From the Editors
Finding definition in the abstract
Motion is one of the most difficult things to convey through static media. How do you make a subject walk, run, jump, lunge, dance, or sing in just a handful of graceful strokes of a pencil or paintbrush? A gesture drawing is performed under a strict time limit, ranging from as little as 10 seconds to as many as five minutes. It's among the first challenges a beginner art student will have to conquer, forcing them to think conceptually about what they see rather than merely regurgitating details. A successful exercise will find the basic "rhythm lines" of the figure in the form of rudimentary S- and C-curves and lay out the essence of what the body is doing economically and efficiently. There's not enough time to belabor details; those come later. This is more about capturing a moment, as would an opportunistic photographer.
Most ideas begin with a sketch; they're not shaded or colored in yet, not rendered in their full glory. They are an attempt to get the muse — who may flit in and out of conscious thought in a few seconds — in frame. It's the excitement and eagerness to get something onto paper, canvas, or tablet before it goes skirting back into the cover of neural underbrush from whence it came. The less obsessed we are with getting every detail right from the outset, the more likely (and frequently) inspiration is to come skittering into the open (a good example is local musician Tony Kellogg, who has been authoring an original song every day for nearly an entire year). Once we get over our egos, we can let the expression take over.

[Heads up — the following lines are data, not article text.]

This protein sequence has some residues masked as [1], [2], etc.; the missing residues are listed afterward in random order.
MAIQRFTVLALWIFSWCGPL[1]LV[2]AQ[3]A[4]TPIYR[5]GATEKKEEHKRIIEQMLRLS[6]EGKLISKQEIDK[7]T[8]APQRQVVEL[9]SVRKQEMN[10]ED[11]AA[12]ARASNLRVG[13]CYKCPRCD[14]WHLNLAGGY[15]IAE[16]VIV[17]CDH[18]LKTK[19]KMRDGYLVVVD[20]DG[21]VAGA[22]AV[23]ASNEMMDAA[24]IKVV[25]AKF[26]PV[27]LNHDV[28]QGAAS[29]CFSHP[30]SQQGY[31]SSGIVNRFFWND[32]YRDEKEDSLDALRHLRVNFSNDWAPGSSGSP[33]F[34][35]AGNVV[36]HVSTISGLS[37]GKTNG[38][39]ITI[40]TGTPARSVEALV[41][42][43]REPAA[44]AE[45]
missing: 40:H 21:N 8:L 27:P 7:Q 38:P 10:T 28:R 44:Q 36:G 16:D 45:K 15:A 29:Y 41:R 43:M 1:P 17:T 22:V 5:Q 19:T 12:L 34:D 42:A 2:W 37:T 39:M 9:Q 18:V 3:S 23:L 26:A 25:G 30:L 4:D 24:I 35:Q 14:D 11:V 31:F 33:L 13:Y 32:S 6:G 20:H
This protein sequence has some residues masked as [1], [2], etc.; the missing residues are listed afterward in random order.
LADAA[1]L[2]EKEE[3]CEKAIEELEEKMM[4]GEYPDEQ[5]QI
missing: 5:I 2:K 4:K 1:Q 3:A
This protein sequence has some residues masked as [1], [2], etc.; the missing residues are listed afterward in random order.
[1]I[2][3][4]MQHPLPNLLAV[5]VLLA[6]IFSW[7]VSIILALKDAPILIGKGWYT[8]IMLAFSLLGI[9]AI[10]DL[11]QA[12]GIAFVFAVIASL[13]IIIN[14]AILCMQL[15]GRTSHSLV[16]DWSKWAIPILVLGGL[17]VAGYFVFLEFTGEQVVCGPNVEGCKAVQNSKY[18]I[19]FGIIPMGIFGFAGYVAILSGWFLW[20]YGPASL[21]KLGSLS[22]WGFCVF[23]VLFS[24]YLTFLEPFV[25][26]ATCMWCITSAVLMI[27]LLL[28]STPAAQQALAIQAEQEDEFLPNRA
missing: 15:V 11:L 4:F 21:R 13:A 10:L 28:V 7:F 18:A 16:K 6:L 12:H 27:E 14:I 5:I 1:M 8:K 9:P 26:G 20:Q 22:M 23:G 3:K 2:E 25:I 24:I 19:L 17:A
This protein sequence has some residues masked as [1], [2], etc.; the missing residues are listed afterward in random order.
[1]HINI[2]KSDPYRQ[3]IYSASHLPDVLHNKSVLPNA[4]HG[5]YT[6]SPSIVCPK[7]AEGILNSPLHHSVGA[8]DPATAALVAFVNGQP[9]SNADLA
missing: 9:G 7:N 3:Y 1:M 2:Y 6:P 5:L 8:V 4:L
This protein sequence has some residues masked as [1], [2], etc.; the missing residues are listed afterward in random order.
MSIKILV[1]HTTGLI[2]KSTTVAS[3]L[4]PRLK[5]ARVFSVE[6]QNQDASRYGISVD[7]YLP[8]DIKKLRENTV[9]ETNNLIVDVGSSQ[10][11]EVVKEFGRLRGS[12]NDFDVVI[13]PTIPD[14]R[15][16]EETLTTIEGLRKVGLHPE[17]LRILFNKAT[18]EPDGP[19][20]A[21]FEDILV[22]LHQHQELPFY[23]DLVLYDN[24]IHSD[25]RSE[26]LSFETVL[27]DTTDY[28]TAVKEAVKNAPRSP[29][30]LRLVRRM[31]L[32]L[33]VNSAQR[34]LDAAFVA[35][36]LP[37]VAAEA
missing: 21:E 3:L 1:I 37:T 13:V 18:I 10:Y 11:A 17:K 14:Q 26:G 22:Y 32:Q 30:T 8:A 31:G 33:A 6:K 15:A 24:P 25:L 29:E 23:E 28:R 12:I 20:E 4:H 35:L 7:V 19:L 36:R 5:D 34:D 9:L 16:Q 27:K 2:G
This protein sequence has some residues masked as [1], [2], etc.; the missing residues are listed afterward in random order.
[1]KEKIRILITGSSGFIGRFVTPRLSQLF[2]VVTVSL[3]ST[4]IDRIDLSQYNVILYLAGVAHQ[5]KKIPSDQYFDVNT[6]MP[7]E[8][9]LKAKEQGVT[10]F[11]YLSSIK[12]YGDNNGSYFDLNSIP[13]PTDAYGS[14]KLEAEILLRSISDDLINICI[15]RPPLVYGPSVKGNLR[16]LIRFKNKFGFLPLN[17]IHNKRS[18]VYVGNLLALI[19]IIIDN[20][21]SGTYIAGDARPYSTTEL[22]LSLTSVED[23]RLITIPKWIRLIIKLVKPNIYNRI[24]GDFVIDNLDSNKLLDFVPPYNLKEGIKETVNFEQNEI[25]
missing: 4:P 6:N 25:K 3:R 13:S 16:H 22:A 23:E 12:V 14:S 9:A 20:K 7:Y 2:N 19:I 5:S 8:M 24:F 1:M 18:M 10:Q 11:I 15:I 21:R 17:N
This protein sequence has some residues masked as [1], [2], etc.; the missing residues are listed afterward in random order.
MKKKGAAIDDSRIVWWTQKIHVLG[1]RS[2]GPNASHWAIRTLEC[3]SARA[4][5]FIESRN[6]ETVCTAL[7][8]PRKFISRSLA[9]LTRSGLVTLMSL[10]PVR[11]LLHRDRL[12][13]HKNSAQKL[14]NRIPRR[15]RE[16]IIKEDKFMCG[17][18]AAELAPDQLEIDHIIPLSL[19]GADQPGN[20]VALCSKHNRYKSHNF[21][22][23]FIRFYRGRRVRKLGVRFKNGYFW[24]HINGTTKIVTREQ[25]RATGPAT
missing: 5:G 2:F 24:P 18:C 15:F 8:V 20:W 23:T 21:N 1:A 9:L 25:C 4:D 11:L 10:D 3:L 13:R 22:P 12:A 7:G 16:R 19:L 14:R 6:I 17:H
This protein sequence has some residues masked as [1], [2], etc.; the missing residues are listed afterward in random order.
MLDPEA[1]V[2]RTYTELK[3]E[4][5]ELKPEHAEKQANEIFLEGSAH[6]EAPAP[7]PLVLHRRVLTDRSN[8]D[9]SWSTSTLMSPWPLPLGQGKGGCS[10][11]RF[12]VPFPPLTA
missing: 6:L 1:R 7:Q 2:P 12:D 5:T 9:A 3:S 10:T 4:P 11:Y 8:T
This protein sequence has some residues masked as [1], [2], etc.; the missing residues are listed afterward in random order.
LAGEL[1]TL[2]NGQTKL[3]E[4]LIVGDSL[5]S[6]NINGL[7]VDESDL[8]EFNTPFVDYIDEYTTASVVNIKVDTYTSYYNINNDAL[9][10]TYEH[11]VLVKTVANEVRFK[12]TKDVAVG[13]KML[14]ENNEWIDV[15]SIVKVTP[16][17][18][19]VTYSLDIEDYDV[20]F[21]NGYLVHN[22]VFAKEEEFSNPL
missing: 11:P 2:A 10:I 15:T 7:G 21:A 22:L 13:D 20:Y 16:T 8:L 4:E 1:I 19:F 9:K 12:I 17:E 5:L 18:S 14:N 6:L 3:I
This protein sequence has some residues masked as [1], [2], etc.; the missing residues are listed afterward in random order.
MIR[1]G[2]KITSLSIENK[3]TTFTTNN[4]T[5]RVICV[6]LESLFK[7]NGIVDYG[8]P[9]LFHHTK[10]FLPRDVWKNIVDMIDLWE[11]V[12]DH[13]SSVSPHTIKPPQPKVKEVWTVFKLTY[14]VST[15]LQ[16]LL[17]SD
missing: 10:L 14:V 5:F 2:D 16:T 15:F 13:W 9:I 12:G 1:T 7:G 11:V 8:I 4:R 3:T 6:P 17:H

The Edinboro University Art Department, which was instituted in 1920, has been ingraining this framework in its students for 100 years. Among its alumni are painters, sculptors, woodworkers, photographers, graphic designers, animators, cinematographers, and the Erie Reader's managing editor, Nick Warren. In this issue's cover story, he discusses the legacy of Edinboro's art programs and its notable graduates, as well as the impact it's had on the region's artistic milieu. In addition, he outlines the key events of Edinboro ART 100, the centennial celebration that is slated to continue throughout the year.
Regardless of the medium you work in, it's often best to stay out of your own way. When your medium is chainsaw on raw timber, that advice serves in a literal context. But with the media of water, barley, hops, and yeast, the application is more intuitive. Brian Sprague of Sprague Farm and Brew Works is adept as both a woodworker and beermaker — involved every step of the way, including growing the ingredients, a true rarity in the realm of craft brewing.
While the seeds for future innovation are being sown in Erie County, fields lay fallow throughout the majority of Pennsylvania, save for Pittsburgh and Philadelphia. Ben Speggen delves deeply into Pennsylvania's position as an entrepreneurial pace-setter, drawing insights from a recent Brookings Institution report. Meanwhile, within the city limits we prepare for the Erie Reader's 40 Under 40 Experience, acknowledging the individuals that will help get us where we want to go.
Draw gestures, insights, inspiration; draw whatever you want — just ensure that when it comes time to flesh out an idea, you haven't drawn blanks.